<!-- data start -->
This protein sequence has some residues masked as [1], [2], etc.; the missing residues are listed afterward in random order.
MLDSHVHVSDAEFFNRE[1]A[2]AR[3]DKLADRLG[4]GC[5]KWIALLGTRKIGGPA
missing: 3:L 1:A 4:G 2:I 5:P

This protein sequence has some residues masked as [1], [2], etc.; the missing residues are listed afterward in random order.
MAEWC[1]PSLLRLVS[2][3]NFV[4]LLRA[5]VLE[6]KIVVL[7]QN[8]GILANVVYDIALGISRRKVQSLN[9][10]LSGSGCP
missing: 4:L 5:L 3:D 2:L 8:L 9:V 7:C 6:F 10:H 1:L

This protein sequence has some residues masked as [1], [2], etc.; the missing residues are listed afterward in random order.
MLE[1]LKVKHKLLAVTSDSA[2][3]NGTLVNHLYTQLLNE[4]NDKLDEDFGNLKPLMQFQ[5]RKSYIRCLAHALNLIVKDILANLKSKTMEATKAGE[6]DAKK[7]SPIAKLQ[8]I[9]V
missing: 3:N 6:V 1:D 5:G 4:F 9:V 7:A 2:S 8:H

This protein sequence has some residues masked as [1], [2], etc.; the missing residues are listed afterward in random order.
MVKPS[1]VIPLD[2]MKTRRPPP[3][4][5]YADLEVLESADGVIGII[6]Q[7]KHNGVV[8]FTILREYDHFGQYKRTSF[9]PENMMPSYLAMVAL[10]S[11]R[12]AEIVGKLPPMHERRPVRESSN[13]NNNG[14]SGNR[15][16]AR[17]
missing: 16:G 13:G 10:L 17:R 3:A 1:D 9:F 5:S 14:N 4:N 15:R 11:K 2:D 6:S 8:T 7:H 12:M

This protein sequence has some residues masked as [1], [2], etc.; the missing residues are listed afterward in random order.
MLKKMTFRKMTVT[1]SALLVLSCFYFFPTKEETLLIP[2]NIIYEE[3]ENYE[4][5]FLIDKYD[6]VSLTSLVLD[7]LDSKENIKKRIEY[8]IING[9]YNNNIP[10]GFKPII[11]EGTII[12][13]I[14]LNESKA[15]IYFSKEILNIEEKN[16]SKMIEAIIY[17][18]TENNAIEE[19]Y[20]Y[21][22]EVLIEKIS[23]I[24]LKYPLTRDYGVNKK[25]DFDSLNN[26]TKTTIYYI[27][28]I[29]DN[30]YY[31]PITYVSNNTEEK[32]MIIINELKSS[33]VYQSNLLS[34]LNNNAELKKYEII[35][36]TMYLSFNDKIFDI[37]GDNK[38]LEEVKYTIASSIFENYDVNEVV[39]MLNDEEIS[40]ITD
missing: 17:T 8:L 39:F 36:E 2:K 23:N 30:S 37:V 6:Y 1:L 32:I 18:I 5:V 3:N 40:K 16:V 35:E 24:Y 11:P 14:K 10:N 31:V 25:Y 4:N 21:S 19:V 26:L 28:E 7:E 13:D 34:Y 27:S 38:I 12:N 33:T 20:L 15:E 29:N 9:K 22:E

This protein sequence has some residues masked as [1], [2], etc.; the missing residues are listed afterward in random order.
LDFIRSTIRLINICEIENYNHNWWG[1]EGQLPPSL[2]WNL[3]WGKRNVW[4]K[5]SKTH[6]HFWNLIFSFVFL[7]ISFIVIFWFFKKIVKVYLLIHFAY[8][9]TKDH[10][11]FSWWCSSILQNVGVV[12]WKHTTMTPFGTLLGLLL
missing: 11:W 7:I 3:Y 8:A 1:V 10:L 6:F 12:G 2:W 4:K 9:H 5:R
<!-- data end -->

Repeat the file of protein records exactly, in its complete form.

This protein sequence has some residues masked as [1], [2], etc.; the missing residues are listed afterward in random order.
MLDSHVHVSDAEFFNRE[1]A[2]AR[3]DKLADRLG[4]GC[5]KWIALLGTRKIGGPA
missing: 3:L 1:A 4:G 2:I 5:P

This protein sequence has some residues masked as [1], [2], etc.; the missing residues are listed afterward in random order.
MAEWC[1]PSLLRLVS[2][3]NFV[4]LLRA[5]VLE[6]KIVVL[7]QN[8]GILANVVYDIALGISRRKVQSLN[9][10]LSGSGCP
missing: 4:L 5:L 3:D 2:L 8:L 9:V 7:C 6:F 10:H 1:L

This protein sequence has some residues masked as [1], [2], etc.; the missing residues are listed afterward in random order.
MLE[1]LKVKHKLLAVTSDSA[2][3]NGTLVNHLYTQLLNE[4]NDKLDEDFGNLKPLMQFQ[5]RKSYIRCLAHALNLIVKDILANLKSKTMEATKAGE[6]DAKK[7]SPIAKLQ[8]I[9]V
missing: 3:N 6:V 1:D 5:G 4:F 9:V 7:A 2:S 8:H

This protein sequence has some residues masked as [1], [2], etc.; the missing residues are listed afterward in random order.
MVKPS[1]VIPLD[2]MKTRRPPP[3][4][5]YADLEVLESADGVIGII[6]Q[7]KHNGVV[8]FTILREYDHFGQYKRTSF[9]PENMMPSYLAMVAL[10]S[11]R[12]AEIVGKLPPMHERRPVRESSN[13]NNNG[14]SGNR[15][16]AR[17]
missing: 16:G 13:G 10:L 17:R 3:A 1:D 9:F 5:S 14:N 4:N 15:R 11:K 2:D 6:S 8:T 7:H 12:M

This protein sequence has some residues masked as [1], [2], etc.; the missing residues are listed afterward in random order.
MLKKMTFRKMTVT[1]SALLVLSCFYFFPTKEETLLIP[2]NIIYEE[3]ENYE[4][5]FLIDKYD[6]VSLTSLVLD[7]LDSKENIKKRIEY[8]IING[9]YNNNIP[10]GFKPII[11]EGTII[12][13]I[14]LNESKA[15]IYFSKEILNIEEKN[16]SKMIEAIIY[17][18]TENNAIEE[19]Y[20]Y[21][22]EVLIEKIS[23]I[24]LKYPLTRDYGVNKK[25]DFDSLNN[26]TKTTIYYI[27][28]I[29]DN[30]YY[31]PITYVSNNTEEK[32]MIIINELKSS[33]VYQSNLLS[34]LNNNAELKKYEII[35][36]TMYLSFNDKIFDI[37]GDNK[38]LEEVKYTIASSIFENYDVNEVV[39]MLNDEEIS[40]ITD
missing: 17:T 8:L 39:F 36:E 2:K 23:N 30:S 37:V 6:Y 1:L 32:I 18:I 5:V 3:N 40:K 16:V 35:E 24:Y 11:P 14:K 10:N 31:V 25:Y 4:N 21:S 19:V 26:L 28:E 7:E 13:D 34:Y 27:S 38:I 12:N 33:T 20:L 15:E 29:N 9:K 22:E

This protein sequence has some residues masked as [1], [2], etc.; the missing residues are listed afterward in random order.
LDFIRSTIRLINICEIENYNHNWWG[1]EGQLPPSL[2]WNL[3]WGKRNVW[4]K[5]SKTH[6]HFWNLIFSFVFL[7]ISFIVIFWFFKKIVKVYLLIHFAY[8][9]TKDH[10][11]FSWWCSSILQNVGVV[12]WKHTTMTPFGTLLGLLL
missing: 11:W 7:I 3:Y 8:A 1:V 10:L 6:F 12:G 2:W 4:K 9:H 5:R